A couple of weeks ago I went to see Hamlet at the Barbican and maybe because the play was in my mind or maybe for totally different reasons I came across this wonderful printed edition.
"Why echo [the author's] words—how can there be anything in that? But then if you don't do that, how illustrate the book?" —Edward Gordon Craig 1
This book is immensely beautiful not just for it’s layout and typography but also for its illustration. The book was published by The Cranach-Presse in 1930. The Cranach-Presse was set up by Harry Graf von Kessler in 1911 in Weimar, Germany to print fine editions. One such being this version of Hamlet by Shakespeare. Together with woodcuts by Edward Gordon Criag the overall effect is to try and create a synergy between illustration and text. ‘Craig envisaged a book that reflected the drama being played, with ingenious ways of illustrating each opening of the book.’ 2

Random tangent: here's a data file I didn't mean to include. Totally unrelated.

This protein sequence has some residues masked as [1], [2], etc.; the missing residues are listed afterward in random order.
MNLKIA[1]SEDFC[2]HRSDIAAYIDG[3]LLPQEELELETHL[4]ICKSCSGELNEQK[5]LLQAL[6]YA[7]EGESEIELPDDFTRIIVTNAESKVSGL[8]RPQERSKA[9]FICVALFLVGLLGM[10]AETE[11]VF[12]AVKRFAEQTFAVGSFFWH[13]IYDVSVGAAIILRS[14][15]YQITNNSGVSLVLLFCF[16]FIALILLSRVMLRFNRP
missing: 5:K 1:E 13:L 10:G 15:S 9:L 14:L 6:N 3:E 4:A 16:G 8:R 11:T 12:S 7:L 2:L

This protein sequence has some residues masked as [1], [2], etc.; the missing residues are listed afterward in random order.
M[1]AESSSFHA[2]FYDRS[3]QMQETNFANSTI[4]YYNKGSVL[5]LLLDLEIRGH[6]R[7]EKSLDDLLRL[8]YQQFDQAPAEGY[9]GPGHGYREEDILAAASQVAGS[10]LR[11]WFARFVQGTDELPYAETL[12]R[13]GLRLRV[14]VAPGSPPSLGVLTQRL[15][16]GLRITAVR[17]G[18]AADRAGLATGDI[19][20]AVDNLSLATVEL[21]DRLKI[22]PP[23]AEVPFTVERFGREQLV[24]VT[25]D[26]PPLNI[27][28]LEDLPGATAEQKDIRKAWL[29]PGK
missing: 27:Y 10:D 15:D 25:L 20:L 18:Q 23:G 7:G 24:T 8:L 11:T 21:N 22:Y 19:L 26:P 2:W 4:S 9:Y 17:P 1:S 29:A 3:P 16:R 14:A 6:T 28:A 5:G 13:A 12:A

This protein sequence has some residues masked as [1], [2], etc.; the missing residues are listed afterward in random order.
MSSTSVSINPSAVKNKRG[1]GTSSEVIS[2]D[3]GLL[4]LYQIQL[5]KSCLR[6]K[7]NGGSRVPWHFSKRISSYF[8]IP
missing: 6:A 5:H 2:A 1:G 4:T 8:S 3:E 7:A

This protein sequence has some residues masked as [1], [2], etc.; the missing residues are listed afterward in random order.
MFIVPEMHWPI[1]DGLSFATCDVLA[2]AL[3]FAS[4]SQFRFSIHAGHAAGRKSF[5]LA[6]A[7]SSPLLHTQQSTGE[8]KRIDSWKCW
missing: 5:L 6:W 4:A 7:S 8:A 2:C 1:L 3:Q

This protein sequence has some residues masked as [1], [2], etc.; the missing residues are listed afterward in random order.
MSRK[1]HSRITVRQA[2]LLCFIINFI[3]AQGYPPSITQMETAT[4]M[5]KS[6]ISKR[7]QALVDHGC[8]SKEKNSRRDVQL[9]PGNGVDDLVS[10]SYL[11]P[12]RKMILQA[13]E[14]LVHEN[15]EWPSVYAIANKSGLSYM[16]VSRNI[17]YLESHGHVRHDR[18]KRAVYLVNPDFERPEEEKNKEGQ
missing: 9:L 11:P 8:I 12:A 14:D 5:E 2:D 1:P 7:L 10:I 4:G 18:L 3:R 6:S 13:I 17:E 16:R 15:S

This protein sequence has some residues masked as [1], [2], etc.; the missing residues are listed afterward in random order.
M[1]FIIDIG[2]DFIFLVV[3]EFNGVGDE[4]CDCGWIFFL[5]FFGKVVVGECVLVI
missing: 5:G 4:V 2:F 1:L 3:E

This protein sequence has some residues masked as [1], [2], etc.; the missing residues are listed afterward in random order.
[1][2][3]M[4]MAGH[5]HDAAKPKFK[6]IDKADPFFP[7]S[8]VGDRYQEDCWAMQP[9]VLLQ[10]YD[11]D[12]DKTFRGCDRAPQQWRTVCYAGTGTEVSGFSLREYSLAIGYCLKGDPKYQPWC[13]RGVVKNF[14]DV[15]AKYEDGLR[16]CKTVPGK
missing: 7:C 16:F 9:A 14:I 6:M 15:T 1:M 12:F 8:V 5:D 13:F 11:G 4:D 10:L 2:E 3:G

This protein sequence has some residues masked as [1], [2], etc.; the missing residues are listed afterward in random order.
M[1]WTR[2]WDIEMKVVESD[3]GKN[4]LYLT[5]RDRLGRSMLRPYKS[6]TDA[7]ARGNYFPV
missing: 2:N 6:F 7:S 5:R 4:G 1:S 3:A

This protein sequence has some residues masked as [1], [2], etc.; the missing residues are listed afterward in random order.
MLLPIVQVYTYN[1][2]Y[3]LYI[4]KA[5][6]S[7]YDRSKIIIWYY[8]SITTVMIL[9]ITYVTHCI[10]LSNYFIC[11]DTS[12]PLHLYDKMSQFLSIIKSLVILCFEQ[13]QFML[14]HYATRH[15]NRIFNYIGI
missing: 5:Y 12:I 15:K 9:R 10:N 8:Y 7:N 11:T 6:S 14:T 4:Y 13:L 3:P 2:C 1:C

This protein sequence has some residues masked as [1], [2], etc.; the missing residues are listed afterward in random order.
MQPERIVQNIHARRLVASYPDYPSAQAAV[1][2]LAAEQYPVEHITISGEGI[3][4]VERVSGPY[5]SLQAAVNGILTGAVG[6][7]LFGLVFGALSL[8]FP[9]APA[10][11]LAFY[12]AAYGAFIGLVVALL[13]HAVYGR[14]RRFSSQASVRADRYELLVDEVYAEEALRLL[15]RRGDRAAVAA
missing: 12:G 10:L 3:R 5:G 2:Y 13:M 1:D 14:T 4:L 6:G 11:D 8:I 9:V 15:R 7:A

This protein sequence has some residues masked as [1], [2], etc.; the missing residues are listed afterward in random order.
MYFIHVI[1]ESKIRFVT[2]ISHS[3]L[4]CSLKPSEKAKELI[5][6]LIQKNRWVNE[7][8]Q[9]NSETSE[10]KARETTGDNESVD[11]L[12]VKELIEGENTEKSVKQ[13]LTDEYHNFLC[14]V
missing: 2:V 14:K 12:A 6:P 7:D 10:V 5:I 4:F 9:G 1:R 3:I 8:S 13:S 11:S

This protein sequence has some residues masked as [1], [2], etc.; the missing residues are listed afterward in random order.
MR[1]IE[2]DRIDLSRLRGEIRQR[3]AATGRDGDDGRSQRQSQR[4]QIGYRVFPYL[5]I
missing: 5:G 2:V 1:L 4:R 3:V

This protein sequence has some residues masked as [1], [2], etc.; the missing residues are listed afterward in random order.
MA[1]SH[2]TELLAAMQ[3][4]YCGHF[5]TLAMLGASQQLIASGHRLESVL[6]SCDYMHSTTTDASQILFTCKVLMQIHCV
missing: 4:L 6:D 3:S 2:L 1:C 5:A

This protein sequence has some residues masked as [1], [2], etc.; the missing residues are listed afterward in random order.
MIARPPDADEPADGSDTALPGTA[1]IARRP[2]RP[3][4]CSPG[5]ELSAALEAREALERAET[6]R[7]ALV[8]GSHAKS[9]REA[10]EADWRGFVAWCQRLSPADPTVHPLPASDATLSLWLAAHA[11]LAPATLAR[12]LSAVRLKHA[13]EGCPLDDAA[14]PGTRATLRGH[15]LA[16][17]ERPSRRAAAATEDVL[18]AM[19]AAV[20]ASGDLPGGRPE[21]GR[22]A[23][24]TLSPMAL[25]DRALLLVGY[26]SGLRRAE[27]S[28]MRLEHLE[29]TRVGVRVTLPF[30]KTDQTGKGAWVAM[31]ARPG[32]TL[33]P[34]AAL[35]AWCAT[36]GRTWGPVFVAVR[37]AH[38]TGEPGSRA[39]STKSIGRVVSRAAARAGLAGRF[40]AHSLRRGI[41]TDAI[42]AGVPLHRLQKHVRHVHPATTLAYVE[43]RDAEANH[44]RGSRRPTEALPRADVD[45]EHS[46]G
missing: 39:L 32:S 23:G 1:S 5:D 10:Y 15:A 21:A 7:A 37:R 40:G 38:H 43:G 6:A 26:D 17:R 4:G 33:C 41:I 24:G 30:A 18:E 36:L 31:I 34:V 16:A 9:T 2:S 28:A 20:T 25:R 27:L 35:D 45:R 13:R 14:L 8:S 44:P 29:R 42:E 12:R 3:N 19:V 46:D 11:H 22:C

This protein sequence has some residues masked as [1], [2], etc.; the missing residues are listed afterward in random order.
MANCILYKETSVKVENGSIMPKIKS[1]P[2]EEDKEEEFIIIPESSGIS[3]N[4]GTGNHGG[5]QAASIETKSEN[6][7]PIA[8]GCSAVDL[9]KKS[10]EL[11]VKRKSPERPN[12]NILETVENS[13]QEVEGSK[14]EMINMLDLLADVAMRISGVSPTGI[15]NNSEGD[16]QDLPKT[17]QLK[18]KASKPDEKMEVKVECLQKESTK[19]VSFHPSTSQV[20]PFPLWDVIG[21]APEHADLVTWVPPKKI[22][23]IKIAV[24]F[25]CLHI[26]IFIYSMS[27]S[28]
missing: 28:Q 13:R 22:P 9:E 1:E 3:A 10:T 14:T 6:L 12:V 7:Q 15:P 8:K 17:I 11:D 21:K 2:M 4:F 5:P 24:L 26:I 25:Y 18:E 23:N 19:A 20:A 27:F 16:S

It makes me think about the ephemera that surrounds a theatre production. Is there any value in a programme in relation to the way that the script here is treated. The relationship to the production could be really interesting, than just mere functionality of information. I think there may be a whole other post in that idea…
Some Images of the production of the book from 1927 - 1929 E
1 Colin Franklin’s Fond of Printing: Gordon Craig as Typographer and Illustrator
2 A History of the Book in 100 Books, Roderick Cave and Sara Ayad - 2014